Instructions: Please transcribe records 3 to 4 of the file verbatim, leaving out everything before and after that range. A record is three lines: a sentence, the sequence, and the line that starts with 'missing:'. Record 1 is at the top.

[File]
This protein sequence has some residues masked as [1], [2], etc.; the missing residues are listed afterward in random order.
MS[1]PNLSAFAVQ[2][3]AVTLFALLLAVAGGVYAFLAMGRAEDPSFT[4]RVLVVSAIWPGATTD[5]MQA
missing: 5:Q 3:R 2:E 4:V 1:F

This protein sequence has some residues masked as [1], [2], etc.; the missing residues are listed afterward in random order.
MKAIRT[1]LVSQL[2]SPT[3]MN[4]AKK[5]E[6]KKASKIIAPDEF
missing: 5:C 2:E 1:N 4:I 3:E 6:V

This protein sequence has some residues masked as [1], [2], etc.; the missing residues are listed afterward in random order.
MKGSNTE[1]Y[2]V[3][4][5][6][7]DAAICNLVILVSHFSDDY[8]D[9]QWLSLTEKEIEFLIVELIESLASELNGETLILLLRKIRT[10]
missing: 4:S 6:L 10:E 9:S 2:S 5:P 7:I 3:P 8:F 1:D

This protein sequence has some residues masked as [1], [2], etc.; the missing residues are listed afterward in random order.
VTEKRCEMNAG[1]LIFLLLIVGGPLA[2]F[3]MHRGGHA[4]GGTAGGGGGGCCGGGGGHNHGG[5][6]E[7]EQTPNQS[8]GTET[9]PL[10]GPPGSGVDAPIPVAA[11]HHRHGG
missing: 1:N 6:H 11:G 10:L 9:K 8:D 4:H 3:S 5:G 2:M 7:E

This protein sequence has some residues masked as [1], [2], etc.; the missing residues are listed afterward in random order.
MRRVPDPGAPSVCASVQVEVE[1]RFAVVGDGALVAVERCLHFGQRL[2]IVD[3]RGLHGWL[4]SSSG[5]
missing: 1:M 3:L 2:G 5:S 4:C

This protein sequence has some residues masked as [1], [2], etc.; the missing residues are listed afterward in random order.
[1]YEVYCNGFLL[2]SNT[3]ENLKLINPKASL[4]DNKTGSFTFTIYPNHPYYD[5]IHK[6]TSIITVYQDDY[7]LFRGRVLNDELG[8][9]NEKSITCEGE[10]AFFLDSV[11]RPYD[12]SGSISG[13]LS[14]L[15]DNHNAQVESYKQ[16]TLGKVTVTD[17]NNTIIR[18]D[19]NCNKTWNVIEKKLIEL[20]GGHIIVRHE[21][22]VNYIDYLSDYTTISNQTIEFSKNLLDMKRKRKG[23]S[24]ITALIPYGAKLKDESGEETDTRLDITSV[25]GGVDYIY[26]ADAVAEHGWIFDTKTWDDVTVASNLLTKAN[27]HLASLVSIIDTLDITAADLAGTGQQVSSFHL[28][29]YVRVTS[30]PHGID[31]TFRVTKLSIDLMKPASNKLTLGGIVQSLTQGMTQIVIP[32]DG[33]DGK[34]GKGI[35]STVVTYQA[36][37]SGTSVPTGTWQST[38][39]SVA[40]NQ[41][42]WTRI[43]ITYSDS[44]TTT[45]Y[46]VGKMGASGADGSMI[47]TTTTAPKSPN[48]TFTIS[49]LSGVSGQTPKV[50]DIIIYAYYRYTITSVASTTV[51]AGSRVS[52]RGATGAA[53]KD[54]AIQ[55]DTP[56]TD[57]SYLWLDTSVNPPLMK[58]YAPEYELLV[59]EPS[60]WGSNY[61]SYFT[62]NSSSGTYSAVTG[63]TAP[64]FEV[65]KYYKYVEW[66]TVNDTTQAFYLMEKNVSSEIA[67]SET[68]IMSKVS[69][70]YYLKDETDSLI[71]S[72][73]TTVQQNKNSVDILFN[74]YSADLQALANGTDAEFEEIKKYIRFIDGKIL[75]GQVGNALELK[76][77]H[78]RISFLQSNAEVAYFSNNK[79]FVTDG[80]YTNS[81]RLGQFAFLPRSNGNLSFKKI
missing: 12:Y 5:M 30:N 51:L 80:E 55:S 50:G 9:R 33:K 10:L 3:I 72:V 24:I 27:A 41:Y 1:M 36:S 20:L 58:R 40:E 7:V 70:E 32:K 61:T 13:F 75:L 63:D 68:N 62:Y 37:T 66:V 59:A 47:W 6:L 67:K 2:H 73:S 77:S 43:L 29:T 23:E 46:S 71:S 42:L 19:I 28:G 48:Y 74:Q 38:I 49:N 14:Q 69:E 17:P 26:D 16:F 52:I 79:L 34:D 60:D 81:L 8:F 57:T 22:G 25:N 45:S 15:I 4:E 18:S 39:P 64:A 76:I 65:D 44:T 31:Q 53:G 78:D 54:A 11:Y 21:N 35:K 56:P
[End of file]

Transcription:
This protein sequence has some residues masked as [1], [2], etc.; the missing residues are listed afterward in random order.
MKGSNTE[1]Y[2]V[3][4][5][6][7]DAAICNLVILVSHFSDDY[8]D[9]QWLSLTEKEIEFLIVELIESLASELNGETLILLLRKIRT[10]
missing: 4:S 6:L 10:E 9:S 2:S 5:P 7:I 3:P 8:F 1:D

This protein sequence has some residues masked as [1], [2], etc.; the missing residues are listed afterward in random order.
VTEKRCEMNAG[1]LIFLLLIVGGPLA[2]F[3]MHRGGHA[4]GGTAGGGGGGCCGGGGGHNHGG[5][6]E[7]EQTPNQS[8]GTET[9]PL[10]GPPGSGVDAPIPVAA[11]HHRHGG
missing: 1:N 6:H 11:G 10:L 9:K 8:D 4:H 3:S 5:G 2:M 7:E